By the time she landed in the United States, Cindy “realized I couldn’t give up this child” and called her husband, telling him about her charges and asking him to meet her at the airport. “When I disembarked carrying Bridget, John said, under his breath, ‘Where’s she going?’ I said, ‘To our house.’ He laughed. ‘I thought so.'” She chuckles. “I brought home a baby without telling him, and he not only took it in stride but loved it, immediately embracing Bridget, who shares John’s very dry sense of humor, so she and her dad do pretty well together. If I hadn’t taken Bridget out, I think she would have become a prostitute or, worse, died.” (The other infant was adopted by another family.) Her children, meanwhile, completely accepted their new sister. “They saw no difference; they never did. Nor did she, until recently.”
To be blunt, Cindy had spent a month bopping around Bangladesh whacked out of her skull. If the minister of health heard any of the gossip, he certainly should have had reservations about giving those babies to Cindy McCain. It also sounds like Cindy circumvented normal procedures and to get around the rules, she pitched a hissy fit worthy of a rich US senator’s wife. “I could’ve been arrested” is laughable.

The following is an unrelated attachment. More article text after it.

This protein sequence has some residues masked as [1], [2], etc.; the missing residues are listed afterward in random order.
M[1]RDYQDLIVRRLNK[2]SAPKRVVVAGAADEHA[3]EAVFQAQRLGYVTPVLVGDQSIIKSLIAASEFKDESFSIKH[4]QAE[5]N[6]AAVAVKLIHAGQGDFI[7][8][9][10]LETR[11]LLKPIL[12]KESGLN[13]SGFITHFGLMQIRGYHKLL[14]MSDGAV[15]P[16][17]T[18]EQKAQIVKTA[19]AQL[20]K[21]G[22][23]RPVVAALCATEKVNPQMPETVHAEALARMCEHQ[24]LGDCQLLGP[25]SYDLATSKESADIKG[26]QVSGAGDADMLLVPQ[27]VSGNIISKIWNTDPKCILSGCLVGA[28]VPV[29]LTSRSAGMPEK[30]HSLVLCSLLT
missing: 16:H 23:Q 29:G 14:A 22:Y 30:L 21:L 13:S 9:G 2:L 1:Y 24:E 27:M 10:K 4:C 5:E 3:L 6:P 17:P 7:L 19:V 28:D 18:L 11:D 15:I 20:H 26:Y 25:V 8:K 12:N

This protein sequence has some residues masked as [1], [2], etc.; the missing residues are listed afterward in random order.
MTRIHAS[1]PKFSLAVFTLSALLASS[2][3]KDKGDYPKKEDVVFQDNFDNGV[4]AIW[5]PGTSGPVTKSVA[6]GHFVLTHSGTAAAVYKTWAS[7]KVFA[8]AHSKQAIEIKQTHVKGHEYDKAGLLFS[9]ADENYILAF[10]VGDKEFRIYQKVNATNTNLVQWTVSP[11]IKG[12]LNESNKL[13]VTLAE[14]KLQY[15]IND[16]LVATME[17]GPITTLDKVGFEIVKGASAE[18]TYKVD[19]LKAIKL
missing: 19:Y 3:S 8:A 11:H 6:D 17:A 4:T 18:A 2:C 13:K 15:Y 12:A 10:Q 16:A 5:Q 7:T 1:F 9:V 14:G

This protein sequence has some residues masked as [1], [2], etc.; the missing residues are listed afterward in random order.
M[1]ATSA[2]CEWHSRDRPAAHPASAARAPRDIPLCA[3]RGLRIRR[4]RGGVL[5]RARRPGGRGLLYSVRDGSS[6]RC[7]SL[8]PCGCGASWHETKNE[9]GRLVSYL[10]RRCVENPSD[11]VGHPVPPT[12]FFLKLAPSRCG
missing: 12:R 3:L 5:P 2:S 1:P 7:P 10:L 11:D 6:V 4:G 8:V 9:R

I am somewhat skeptical about Cindy’s claim that she landed in the United States and then called her husband to tell him about her two “charges”. I’m not familiar with the necessary procedures to obtain medical visas but I suspect that obtaining one in under a month requires the intercession of someone with influence, i.e. Senator McCain.
I’m sure John McCain did meet his wife at the airport when she disembarked carrying a sick infant from a country devastated by a natural disaster. My question is whether McCain had the press in tow that day. Presumably the airport was in Phoenix. I wouldn’t be the least surprised if McCain rushed from DC to Phoenix for a photo op and was back in DC the next day.
I don’t have access to Arizona newspaper archives so I don’t know how Cindy McCain was covered in the local press in 1991. Today, the McCain campaign uses a photo of Cindy with Baby Bridget and Mother Teresa-like woman in campaign literature as evidence of McCain’s anti-abortion stance.
I did search the Washington Post archives for 1991 news stories about the McCains.
Here is a sample:
1/5/91 – Senator McCain admits that 1987 meeting with regulators “probably” created the air of impropriety.